The move came after a long campaign to restore a modicum of honor to the men, and bring some comfort to their families. This newspaper, along with other media, played a proper role, shining a light on an issue some would have preferred to leave forever in darkness.
Two years ago, the Irish government investigated the issue, and sent a damning report to the British government. It tore apart the legal and moral basis for the executions, and described the treatment of the Irish soldiers as “shocking, inconsistent, capricious and unpredictable.”
Finally, the British government has pardoned the 26 Irishmen, plus a further 280 soldiers from Britain and her then empire, and we welcome this gesture.
However, rather than hail the unfortunate victims as heroes, it is important, even at this late stage, to put events in their context.
The Great War was a dubious cause at best, and Britain’s involvement little more than an exercise in imperial maintenance. So unpopular was the war in Ireland that Britain did not even attempt to introduce the draft in Ireland. Those Irishmen who died did so as volunteers.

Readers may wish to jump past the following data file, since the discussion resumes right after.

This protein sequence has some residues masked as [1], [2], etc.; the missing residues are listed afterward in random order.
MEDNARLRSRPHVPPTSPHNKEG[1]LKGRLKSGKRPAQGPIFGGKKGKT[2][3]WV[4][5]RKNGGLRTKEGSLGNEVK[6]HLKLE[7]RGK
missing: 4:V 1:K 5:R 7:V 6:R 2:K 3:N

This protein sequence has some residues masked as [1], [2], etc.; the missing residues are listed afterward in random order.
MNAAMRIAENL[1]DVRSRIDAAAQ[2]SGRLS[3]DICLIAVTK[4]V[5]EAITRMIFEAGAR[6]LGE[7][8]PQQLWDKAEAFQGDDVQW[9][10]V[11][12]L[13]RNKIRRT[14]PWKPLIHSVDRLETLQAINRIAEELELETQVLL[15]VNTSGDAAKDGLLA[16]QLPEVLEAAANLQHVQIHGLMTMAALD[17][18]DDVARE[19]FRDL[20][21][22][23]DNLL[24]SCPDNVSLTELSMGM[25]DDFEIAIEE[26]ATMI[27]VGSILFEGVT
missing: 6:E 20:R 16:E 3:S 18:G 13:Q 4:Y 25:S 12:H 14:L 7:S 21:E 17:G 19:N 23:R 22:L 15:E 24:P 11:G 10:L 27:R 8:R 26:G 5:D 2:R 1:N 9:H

It cannot be said that they never heard the arguments against donning King George’s uniform. A political debate raged, and while it is true that reckless leaders such as John Redmond urged Irishmen to enlist, others argued cogently they should fight for “neither king nor Kaiser, but Ireland.”
As nationalists predicted, the British used misguided Irishmen as human fodder, ordering thousands of them to run straight into German machinegun fire. If they murmured an objection to this plan, they faced a British firing squad as “cowards.”
Whatever they were, they were not that.